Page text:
Annual Christmas Bird Count
NPS, Nancy Nordensten
Join us for the next Tule Lake Christmas Bird Count, which includes areas within Lava Beds National Monument, on Sunday, January 4, 2015. To attend the full-day event, bring binoculars, a field guide, lunch, water, plenty of warm cloths, and sturdy shoes. Plan to be outside all day, from dawn to dusk. An annual compilation potluck dinner in the town of Tulelake completes the day and allows participants to share good food and birding highlights. To participate, you must register in advance. Contact the count organizer, Kevin Spencer by e-mail at email@example.com.
The Tule Lake count began in 1979 and usually draws about a dozen participants consisting of local biologists, park staff and community members who have a keen interest in birds. The designated survey area includes the northern portion of Lava Beds National Monument.
Here's an account of last year's count highlights from coordinator Kevin Spencer:
Twenty-one participants conducted the count, which included the following notable sightings: three Red-shouldered Hawks, one very brave Black Phoebe (due to the very cold temperatures!), 28 Pinyon Jays in the Lava Beds NM area, one Eurasian Wigeon (scoped out of the dense waterfowl group on Sump 1B), at least 3 Wood Ducks (amazing!), about 12,000 American Wigeon, and 12,000 blackbirds (including 10,000 Red-winged Blackbirds and 1,800 Brewers Blackbirds), 538 White-crowned Sparrows, and the last bird, a Short-eared Owl!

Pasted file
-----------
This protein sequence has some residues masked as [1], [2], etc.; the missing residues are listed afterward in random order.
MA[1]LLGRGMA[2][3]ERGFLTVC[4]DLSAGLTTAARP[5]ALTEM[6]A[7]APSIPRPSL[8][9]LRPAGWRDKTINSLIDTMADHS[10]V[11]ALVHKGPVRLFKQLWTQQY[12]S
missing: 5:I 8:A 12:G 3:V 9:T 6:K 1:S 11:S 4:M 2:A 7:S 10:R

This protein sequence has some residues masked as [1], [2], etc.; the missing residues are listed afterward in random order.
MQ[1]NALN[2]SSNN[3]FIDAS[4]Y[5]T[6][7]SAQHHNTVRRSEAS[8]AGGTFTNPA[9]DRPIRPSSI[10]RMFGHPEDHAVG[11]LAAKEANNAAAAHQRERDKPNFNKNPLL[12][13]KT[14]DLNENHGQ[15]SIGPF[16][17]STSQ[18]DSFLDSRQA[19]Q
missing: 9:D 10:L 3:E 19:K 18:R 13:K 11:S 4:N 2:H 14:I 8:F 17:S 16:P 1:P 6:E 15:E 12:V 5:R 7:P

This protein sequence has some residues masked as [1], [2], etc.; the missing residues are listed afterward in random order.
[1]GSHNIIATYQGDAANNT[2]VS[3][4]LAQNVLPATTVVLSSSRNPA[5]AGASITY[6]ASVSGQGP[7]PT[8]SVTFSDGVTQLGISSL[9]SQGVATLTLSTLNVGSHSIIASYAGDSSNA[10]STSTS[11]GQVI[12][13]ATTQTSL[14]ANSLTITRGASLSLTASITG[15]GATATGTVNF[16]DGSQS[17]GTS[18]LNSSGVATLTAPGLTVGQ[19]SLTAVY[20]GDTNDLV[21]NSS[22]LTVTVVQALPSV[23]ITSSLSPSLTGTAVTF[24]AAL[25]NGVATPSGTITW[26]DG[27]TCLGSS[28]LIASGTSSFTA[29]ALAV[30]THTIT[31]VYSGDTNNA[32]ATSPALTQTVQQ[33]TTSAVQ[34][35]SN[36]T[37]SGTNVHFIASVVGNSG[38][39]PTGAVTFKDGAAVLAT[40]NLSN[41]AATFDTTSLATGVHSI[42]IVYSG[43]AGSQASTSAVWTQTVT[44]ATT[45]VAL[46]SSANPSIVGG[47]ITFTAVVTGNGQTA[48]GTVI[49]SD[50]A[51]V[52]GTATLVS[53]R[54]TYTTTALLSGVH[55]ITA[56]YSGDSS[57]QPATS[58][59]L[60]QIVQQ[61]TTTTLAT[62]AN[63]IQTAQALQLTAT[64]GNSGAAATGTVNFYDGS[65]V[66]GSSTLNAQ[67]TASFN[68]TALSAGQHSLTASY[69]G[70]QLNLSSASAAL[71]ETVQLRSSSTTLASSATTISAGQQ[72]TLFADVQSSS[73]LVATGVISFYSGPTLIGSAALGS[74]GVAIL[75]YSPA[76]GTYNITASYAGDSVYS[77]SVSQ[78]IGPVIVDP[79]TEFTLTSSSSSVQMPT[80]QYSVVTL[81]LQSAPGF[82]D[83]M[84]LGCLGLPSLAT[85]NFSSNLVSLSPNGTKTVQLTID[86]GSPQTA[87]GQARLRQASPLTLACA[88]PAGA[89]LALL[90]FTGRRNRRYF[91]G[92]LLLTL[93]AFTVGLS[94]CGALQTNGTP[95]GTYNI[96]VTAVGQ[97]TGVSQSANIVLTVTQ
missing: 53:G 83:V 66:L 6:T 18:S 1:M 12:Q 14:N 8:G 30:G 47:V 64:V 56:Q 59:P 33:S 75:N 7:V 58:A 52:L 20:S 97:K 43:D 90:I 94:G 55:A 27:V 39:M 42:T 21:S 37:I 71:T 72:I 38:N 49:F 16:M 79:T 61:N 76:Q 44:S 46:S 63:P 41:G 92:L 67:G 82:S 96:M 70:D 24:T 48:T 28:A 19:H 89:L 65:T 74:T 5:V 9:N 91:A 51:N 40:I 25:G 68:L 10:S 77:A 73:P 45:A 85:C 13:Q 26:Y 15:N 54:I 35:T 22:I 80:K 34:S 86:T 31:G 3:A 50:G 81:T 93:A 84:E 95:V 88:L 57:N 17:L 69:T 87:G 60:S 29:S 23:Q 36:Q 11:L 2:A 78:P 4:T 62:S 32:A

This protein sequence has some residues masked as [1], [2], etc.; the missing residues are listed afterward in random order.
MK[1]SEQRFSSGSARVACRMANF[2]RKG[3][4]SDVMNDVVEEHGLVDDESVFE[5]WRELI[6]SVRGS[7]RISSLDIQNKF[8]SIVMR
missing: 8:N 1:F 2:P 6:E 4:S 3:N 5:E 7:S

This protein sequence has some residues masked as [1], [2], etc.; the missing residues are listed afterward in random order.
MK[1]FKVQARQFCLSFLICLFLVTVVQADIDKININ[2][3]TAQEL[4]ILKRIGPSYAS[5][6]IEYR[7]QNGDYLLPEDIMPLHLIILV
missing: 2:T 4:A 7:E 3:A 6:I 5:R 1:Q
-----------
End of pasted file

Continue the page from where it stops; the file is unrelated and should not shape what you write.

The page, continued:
Both Northern and Loggerhead Shrikes were very good to see. The lack of Horned Larks, and absence of Lapland Longspur was disappointing. The lack of trees in the southern portion of the count circle, which happened as a result of the 2008 Jack Fire in Lava Beds NM, really showed its impact on this count in recent years as forest species were not detected.
In looking at total numbers, 80% of the birds on the count consisted of three species: American Wigeon, Red-winged Blackbird, and Brewer's Blackbird. Those were contained mostly in one very crowded hole in the ice on the Tule Lake Wildlife Refuge in Sump 1B, and in dense balls of mesmerizing murmurations. The other 20% were scattered loosely and sometimes singly over the rest of the circle.
Those are some amazing statistics! All the participants enjoyed the beautifully sunny, but cold, count conditions, and learned something about winter bird populations in the lower Klamath Basin.
NPS, Nancy Nordensten